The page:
"This is about more than mere sonority or the beeswaxed heritage-appeal of antique vocabulary and grammar. The flattening of language is a flattening of meaning. Language which is not taut with a sense of its own significance, which is apologetic in its desire to be acceptable to a modern consciousness, language in other words which submits to its audience, rather than instructing, informing, moving, challenging and even entertaining them, is no longer a language which can carry the freight the Bible requires. It has, in short, lost all authority. The language of the King James Bible is the language...of patriarchy, of an instructed order, of richness as a form of beauty, of authority as a form of good; the New English Bible is motivated by the opposite, an anxiety not to bore or intimidate. It is driven, in other words, by the desire to please and, in that way, is a form of language which has died." (p. 154)
I would have preferred that Nicolson include more specific examples of the translation process, discussing the reasons why the specific words were chosen, including the discussions and arguments. He does have some documentation for that level of detail. Instead he spent more time on the general history of England in the early 17th century, which was too complex to be adequately covered in this limited book. Still, it's a good beginning and I look forward to learning more about the period,when the opportunity arises.

Saturday, June 14, 2008

Adventures in Transportation

With my daughter (D) home from college, we have three adults, a van, a car and a bicycle. We all got to where we needed to go this week and here's how it went:

Monday morning, my bike developed a flat tire en route to work. I rode it the last mile on just the tire, no air—this is possible because I have heavy duty tubes and fat tires. Possible, but not recommended. I got to work on time, though. In the afternoon, D picked me and the bicycle up with the van and drove me home. I went to Walmart to buy a tube for the flat tire, but they didn't have any so I drove to the bike shop and bought a premium, puncture-proof tube. Came home and fixed the flat.

On Tuesday, I got on the bike to ride to work, but the wheel was not adjusted correctly and I didn't have time to fix it. My husband (R) gave me a ride to work, I got there on time. I planned to take the bus – actually, two buses -- home. I went to catch the first bus at the end of the day and found that my regular bus stop has been eliminated. I walked a mile and a half (in the rain) to where the second bus could pick me up. When I put my dollar in, driver said the fare is $1.25 now. So it's a good thing I missed that first bus because I only had $2.00. I got home, dried off and changed my clothes. Then I got a phone call from D to tell me the car she had driven to work was not running right, something about the transmission, apparently. I took the van to where the car was, added transmission fluid, and tried to drive it, but it was really bad. I drove in second gear to the garage, left it there and walked home. D drove the van home. That evening, I fixed the bike so it would be sure to be ready to go next day.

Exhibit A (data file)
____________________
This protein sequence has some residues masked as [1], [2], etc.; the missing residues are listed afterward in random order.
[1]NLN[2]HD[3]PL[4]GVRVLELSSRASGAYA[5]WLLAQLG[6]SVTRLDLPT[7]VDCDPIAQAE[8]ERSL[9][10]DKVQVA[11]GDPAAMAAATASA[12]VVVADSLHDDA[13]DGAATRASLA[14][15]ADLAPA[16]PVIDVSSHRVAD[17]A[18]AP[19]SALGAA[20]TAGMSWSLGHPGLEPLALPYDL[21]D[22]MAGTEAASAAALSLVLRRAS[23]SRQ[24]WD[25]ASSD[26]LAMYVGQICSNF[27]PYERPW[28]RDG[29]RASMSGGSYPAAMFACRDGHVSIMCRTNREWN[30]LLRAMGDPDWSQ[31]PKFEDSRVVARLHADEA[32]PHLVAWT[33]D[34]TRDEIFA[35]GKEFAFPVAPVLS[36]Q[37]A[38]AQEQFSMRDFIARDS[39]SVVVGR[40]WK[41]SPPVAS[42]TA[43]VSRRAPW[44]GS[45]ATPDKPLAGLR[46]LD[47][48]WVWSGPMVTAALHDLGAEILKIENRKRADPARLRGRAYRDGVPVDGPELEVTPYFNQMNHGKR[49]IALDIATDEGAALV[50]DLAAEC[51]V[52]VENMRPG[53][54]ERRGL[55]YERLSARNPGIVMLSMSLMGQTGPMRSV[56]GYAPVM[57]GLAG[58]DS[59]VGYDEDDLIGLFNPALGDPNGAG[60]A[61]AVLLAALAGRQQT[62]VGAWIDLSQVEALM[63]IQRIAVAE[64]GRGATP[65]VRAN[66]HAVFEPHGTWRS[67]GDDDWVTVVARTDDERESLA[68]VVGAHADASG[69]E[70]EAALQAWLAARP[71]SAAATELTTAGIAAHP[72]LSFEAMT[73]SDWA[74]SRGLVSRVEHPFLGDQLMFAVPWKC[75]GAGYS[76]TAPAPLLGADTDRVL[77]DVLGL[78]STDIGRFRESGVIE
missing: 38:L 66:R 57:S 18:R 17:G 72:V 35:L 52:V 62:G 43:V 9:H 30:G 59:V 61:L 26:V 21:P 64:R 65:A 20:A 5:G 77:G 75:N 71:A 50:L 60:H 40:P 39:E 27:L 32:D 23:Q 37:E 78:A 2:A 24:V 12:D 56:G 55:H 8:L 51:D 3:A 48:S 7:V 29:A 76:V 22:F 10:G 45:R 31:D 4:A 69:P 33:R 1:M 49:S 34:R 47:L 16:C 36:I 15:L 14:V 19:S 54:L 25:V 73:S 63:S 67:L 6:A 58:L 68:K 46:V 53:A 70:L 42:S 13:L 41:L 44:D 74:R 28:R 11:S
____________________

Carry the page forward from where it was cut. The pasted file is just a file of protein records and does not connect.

Wednesday morning, I called the garage. They said the car needed a new transmission. After discussion we agreed they would install a rebuilt transmission and a new clutch. I bicycled to work; D used the van to get to her job; R worked at home. Wednesday afternoon, I bicycled to the garage, put the bike in the trunk, and drove home.

Thursday, I rode the bike to and from work without incident. D used the car to get to her job. R used the van for his purposes; all systems were normal.

Friday: TGIF! D called me at work at 1 p.m. - R was at the pool and had locked his keys in the van. D was at the house and didn't have a key to the van. I described where my copy of the key was hidden at the house, and explained that the key is a copy and might not work right away (R couldn't make it work last time but I used it to start the van after he gave up on it). D drove the car to the pool, R unlocked the van and drove home.

On Saturday morning, I drove R to the airport so he could catch a plane to visit his older daughter.

We are all hoping that our transportation situation is a little less eventful in the immediate future.

Sunday, June 01, 2008

Some Sights from my Commute

Here's a tree I pass every day on my commute--it's a great example of an interesting species. It used to be a palm tree, but a fig seed germinated in the top of the palm tree, grew roots and tendrils that surrounded the palm tree, then proceeded to grow branches and take over, but the palm tree is still alive in there; you can see the fronds reaching up for their needed sunlight, out of the middle of the strangler fig.

After I pass the strangler fig, I am in an upscale neighborhood, home to rich people who keep their lawns nice and live in old, overpriced homes, not McMansions. This one house sticks out like a sore thumb, not because the inhabitants are Republicans--I'm sure that's common in these parts--but because they are radical and tacky about it. Their yard is surrounded by a high wall with a locked iron gate. Their flagpole flies the American flag, the Republican Party flag, the Confederate flag, and a pirate flag. Their vehicles are covered in bumper stickers, which leave no doubt about their ideological leanings:

  • Fairness Doctrine (circle/slash) IT'S NOT FAIR - IT'S COMMUNISM
  • Picture of Hillary Clinton (circle/slash)
  • HRC (circle/slash)
  • NEWT 2008
  • NEWT 08

I've never met these people, but if I ever do, I have something to tell them: It doesn't annoy me if you work hard and smile. Your bumper stickers amuse me. However, I do find it somewhat irritating that you are BLOCKING THE BICYCLE LANE with your big ol' truck: